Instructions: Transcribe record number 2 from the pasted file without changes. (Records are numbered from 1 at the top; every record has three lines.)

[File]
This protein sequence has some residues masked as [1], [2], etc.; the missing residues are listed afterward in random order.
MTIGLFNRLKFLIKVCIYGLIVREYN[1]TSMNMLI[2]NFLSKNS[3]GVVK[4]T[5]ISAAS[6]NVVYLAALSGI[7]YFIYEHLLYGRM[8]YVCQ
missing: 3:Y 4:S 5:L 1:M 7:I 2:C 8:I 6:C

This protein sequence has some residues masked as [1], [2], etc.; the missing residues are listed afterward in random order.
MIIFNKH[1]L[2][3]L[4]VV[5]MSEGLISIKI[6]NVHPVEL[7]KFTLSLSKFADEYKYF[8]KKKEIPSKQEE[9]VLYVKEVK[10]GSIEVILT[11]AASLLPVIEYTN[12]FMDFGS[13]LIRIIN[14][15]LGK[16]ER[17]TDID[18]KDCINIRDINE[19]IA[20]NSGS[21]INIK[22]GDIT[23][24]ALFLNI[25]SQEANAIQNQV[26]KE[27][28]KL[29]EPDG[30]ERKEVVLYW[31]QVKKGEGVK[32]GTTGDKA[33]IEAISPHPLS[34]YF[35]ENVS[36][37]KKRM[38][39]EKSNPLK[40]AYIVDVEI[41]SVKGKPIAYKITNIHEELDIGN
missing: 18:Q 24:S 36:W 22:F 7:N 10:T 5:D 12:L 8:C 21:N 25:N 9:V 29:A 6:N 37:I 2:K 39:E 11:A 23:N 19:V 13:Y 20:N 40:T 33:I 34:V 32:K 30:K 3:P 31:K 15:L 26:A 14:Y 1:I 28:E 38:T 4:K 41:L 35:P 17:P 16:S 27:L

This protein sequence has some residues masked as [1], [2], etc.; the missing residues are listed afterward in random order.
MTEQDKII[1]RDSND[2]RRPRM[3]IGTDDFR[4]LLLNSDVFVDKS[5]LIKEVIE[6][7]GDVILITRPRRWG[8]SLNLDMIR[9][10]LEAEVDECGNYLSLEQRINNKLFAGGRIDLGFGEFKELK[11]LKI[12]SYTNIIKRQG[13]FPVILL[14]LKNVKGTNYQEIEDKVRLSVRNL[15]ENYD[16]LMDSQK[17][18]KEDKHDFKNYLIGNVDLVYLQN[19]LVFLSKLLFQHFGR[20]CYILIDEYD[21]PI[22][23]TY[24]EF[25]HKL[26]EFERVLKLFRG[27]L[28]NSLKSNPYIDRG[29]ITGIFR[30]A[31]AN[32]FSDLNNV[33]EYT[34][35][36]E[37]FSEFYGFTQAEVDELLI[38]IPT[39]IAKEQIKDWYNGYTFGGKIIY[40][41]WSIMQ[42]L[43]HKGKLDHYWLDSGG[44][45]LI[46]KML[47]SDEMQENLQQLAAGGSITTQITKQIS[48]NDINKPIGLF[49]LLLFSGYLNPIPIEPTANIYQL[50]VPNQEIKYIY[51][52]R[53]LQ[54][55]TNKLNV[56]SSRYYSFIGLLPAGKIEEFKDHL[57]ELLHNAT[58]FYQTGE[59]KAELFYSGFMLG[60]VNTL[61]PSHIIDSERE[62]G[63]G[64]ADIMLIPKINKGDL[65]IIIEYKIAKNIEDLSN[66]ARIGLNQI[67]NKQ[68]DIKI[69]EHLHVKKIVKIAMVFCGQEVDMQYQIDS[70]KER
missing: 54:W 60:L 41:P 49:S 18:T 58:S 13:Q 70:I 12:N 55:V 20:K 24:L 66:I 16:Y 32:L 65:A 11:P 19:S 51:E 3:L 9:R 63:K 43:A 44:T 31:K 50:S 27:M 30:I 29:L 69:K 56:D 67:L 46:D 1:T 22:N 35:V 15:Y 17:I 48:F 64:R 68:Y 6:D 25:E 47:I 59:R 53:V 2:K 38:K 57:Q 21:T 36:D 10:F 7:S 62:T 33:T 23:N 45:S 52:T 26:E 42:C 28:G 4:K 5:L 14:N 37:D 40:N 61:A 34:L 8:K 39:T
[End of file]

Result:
This protein sequence has some residues masked as [1], [2], etc.; the missing residues are listed afterward in random order.
MIIFNKH[1]L[2][3]L[4]VV[5]MSEGLISIKI[6]NVHPVEL[7]KFTLSLSKFADEYKYF[8]KKKEIPSKQEE[9]VLYVKEVK[10]GSIEVILT[11]AASLLPVIEYTN[12]FMDFGS[13]LIRIIN[14][15]LGK[16]ER[17]TDID[18]KDCINIRDINE[19]IA[20]NSGS[21]INIK[22]GDIT[23][24]ALFLNI[25]SQEANAIQNQV[26]KE[27][28]KL[29]EPDG[30]ERKEVVLYW[31]QVKKGEGVK[32]GTTGDKA[33]IEAISPHPLS[34]YF[35]ENVS[36][37]KKRM[38][39]EKSNPLK[40]AYIVDVEI[41]SVKGKPIAYKITNIHEELDIGN
missing: 18:Q 24:S 36:W 22:F 7:N 10:T 5:D 12:L 8:C 21:N 25:N 9:V 29:A 6:N 37:I 2:K 39:E 11:A 23:N 19:V 13:Y 20:N 40:T 33:I 34:V 32:K 30:K 3:P 31:K 15:L 26:A 14:Y 1:I 28:E 38:T 4:K 41:L 35:P 17:P 16:S 27:L